What makes you feel a connection with another person? Some people make you feel cared for and seen. Others, not so much.
Let me give you a couple of examples of what I mean.
A while ago, Michelle and I were talking about our parents and we found out that we have completely different takes on a common occurrence.
I came into my house. Mom was there and had been there a while. She was in the kitchen. Dishes had been put in the dishwasher, counters were wiped off and the mail was gathered and neatly deposited on the computer desk. In the living room, the afghan was folded and draped over the back of the sofa with a pillow staged professionally on top. She had gathered shoes and deposited them in cubbies.
Now my house hadn’t been a pit of destruction when I left, but when I came in and saw the work she had done, I got all the warm fuzzies inside.
I felt taken care of and loved.
Michelle has the exact opposite reaction to such an event. When mom did something similar at her house around the same time, Michelle was NOT pleased. When she came into the house, Mom’s attention made her feel like she didn’t measure up. The help and fussing over the neatness and rearranging of pillows made Michelle feel that she had a messy house and needed help.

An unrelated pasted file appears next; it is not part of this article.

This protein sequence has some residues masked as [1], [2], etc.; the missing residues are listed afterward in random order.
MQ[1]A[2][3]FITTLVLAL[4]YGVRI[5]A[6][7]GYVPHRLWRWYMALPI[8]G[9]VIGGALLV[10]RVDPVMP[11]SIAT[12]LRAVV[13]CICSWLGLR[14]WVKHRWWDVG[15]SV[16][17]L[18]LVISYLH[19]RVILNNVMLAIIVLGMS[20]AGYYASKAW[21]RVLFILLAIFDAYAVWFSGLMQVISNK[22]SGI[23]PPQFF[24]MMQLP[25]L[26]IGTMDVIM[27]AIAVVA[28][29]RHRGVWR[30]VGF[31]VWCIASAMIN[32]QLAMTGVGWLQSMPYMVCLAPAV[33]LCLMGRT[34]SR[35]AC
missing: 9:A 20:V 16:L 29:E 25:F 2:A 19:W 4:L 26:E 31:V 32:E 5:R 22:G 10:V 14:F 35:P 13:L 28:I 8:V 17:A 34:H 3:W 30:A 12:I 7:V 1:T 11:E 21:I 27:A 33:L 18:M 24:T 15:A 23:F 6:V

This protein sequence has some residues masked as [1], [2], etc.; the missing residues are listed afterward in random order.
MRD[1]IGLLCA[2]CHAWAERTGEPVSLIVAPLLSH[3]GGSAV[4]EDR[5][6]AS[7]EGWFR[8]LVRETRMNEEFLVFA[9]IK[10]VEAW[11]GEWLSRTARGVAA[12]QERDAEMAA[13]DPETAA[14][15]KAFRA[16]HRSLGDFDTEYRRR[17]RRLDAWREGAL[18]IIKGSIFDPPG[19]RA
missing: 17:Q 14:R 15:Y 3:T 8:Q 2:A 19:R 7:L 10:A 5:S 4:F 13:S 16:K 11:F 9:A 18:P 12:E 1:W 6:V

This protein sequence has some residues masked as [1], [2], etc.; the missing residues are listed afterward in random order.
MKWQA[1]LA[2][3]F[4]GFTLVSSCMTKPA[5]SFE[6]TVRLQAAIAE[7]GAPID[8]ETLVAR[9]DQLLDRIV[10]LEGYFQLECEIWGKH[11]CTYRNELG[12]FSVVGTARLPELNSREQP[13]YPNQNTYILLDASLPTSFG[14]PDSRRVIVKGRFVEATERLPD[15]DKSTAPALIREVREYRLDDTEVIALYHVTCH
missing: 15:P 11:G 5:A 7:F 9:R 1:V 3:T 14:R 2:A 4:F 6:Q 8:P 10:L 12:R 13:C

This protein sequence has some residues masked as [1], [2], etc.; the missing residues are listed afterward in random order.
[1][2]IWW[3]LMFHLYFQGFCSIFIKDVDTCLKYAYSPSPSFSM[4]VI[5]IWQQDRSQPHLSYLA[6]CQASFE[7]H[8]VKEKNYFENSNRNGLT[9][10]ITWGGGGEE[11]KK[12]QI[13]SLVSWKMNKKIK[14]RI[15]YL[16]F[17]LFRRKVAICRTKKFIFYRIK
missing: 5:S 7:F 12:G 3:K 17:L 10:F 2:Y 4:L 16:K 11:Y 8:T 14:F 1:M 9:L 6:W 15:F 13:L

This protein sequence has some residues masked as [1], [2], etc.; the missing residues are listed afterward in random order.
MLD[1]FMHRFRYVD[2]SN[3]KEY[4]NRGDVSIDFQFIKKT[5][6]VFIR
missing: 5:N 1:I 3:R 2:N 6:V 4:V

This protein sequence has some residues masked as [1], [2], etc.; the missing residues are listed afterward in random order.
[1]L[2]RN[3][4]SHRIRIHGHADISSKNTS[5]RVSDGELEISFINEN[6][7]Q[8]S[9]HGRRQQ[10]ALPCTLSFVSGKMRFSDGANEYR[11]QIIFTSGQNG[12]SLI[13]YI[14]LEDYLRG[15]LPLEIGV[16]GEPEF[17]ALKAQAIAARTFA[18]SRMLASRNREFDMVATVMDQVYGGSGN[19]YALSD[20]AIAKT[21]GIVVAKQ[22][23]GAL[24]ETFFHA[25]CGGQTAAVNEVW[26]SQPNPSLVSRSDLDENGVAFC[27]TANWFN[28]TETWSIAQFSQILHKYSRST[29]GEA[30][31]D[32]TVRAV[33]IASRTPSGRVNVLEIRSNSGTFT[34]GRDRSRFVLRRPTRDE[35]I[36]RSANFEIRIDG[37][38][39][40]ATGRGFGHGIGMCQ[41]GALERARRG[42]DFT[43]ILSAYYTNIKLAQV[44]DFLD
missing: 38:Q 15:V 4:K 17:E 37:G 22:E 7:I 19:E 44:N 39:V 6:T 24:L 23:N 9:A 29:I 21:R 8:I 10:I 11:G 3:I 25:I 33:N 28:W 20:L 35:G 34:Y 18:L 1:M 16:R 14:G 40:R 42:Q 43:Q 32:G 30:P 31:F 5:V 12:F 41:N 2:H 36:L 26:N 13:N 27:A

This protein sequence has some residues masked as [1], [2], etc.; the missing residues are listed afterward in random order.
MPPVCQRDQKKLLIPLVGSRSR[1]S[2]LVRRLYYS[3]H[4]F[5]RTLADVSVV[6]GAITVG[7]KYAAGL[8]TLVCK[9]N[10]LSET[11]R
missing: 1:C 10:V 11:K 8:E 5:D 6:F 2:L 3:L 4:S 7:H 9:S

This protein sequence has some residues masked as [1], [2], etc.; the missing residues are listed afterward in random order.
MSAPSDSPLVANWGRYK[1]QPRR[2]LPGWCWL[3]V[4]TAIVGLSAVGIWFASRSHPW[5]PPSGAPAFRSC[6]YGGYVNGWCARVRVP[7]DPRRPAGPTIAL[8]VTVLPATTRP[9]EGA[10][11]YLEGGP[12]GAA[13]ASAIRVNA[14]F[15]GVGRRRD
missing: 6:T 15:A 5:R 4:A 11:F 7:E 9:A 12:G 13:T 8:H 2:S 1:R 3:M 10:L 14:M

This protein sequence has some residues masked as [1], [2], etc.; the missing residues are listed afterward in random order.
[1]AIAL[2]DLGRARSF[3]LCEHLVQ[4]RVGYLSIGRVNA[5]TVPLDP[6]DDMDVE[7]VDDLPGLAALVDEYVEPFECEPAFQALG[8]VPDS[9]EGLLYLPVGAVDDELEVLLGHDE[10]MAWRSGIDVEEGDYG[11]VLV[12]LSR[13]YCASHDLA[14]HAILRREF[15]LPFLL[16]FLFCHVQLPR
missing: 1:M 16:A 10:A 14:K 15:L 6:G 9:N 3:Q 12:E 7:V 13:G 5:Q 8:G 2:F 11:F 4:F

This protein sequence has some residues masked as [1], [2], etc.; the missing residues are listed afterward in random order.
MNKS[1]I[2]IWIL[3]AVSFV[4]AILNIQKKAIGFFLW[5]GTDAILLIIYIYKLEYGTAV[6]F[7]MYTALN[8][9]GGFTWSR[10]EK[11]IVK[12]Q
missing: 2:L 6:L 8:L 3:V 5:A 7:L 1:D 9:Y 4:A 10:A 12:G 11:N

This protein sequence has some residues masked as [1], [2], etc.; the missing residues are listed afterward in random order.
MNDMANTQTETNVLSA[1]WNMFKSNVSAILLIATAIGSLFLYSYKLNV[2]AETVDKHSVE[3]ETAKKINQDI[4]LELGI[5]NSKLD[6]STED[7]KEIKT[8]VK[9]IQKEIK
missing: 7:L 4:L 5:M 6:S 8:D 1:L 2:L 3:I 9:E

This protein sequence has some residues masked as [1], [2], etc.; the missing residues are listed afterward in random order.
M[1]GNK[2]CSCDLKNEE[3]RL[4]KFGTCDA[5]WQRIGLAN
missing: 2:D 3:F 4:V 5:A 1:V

Kadon, my son, knows my feelings on this subject and loves to surprise me when he visits from college. He will follow me as I enter the house and “encourage” me to go to the kitchen. Then he will casually….maybe open up the refrigerator to reveal it all sparkly clean and last month’s leftover lasagna has been purged. Or, maybe the pantry is all organized. The last time he came home, the two “junk drawers” were sorted and organized with little boxes and drawer spacers.
I found this little quote by Steven Furtick a while ago…
Love is not words, it’s actions.
And love isn’t feelings,
it’s a decision.
To show me, love, you don’t need to say much. You don’t need to buy me anything. Just make the bed or weed my garden or make dinner for us. I will get all the feels…